I went in one last week that had about 2" of insulation, not even reaching the top of the 3" trusses.  Oh it was a delight to work in, for once you could easily move around and actually find what you were up there to locate.

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On 11/10/2021 at 09:43, IanR said:

Legislation to be introduced in 2025 requiring any home changing ownership or tenancy to be EPC C or better at point of sale

 

Wow - if they manage to get that through without watering it down...

 

I can't for a moment think this will become law.

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1 minute ago, gravelld said:

I can't for a moment think this will become law.

 

No 1 recommendation in some of my rentals is fit a gas boiler!

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3 hours ago, saveasteading said:

I am not about to work it out, but would think that the order of benefits might be (mostly because they are non-invasive)

1. loft insulation.    Many houses have next to none. Pipe insulation while up there.

2. double glazing.     Astonishingly still not done in many council houses, let alone private landlords.

3. Draught reduction.   Not many points for this, but an easy improvement

4. ASHP and new rads...      not so easy in flats, although most Spanish flats have it through the wall as air blower.

 

These at least will make a big difference to comfort and fuel usage, which is not necessarily the same as scores points for EPC

 

If you do try to work it out you'll find that most of those don't actually affect the EPC all that much. Just done a SAP2012 calc on my house, which produces a D 57 as it stands. Increasing the loft insulation to 500mm, adding 100mm PIR to the solid walls and insulating the suspended floors changes the EPC to D 67.

 

Adding 15kW of PV changes it to B 86.

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My thought, with little or no evidence, is that the houses that ProDave goes into are the sort where they get the likes of ProDave in  to do something properly.

They already have insulation and other improvements.

 

The ones he doesn't get invited to are the ones with scope for easy improvement.


 

5 minutes ago, billt said:

those don't actually affect the EPC all that much.

 

Many houses have hardly any insulation, I believe, or 50mm from when it was a new idea and 2". They would benefit from another 150.

After that there is diminishing return (in my opinion but never proven) and I am surprised that 500mm is mentioned as a possibility.

 

What would be your choice for 1. cynical improvement of epc at least cost?

2. Best value for actual improvement?

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1 hour ago, ProDave said:

I get to go in a lot of lofts and it is rare to find one that is wanting for amount of insulation.  I do regularly find lofts that have had more added, and them previous trades who have been up there have moved some of it and not put it back so often gaps left in the insulation.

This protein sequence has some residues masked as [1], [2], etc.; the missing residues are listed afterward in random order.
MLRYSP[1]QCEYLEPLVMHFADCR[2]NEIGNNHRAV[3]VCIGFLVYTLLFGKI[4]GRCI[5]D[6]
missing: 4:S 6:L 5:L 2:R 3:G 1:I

I went in one last week that had about 2" of insulation, not even reaching the top of the 3" trusses.  Oh it was a delight to work in, for once you could easily move around and actually find what you were up there to locate.

 

In mine I usually install a walkway over the bottom layer between one run of joists if needed, and put the top layer back on. With a notice.


Cheaper than repairing a ceiling a tradesman has put a foot through..

 

*polishes nails for once* 

 

😎

 

  

51 minutes ago, billt said:

 

If you do try to work it out you'll find that most of those don't actually affect the EPC all that much. Just done a SAP2012 calc on my house, which produces a D 57 as it stands. Increasing the loft insulation to 500mm, adding 100mm PIR to the solid walls and insulating the suspended floors changes the EPC to D 67.

 

Adding 15kW of PV changes it to B 86.

 

57 to 67 seems to be quite a lot to me.

 

How much C02 and kWh did that say it saved?

 

 

 

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I work in a mixture of owner occupied and private rental properties.

 

What is apparent over the time I have been self employed is how much loft insulation levels have increased.  There seems to be a lot of various grant schemes  floating about, although I have never been offered one so I don't know who dishes them out.

 

That is the low hanging fruit.  An easy and cheap way to "insulate" a house.  But it does nothing to address heat loss through the walls, floor, windows and draughts.  All these houses with their lovely loft insulation still blow an icy cold draught out of the wall when you remove a switch or socket from the wall.

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I was wondering the other day how much cumulative energy is lost through all the downlighters over the country that vent into an unheated loft space. Their popularity since the early 00s must mean there are a lot of these, and I rarely see them properly sealed.

 

I remember when I fixed my loft - first job was clearing it out, then before re-insulating, it needed massive air tightness treatment. We had around twenty downlighters just venting into the loft - put your hand over them when it was cold in the loft and you really felt it. On the other hand, if the wind is blowing the right (or wrong, depending on your perspective) way you can feel the down draught being forced into the building.

 

Did the old clay plant pot trick (and changed to LEDs of course) and I think that was the single biggest intervention I've made on air tightness!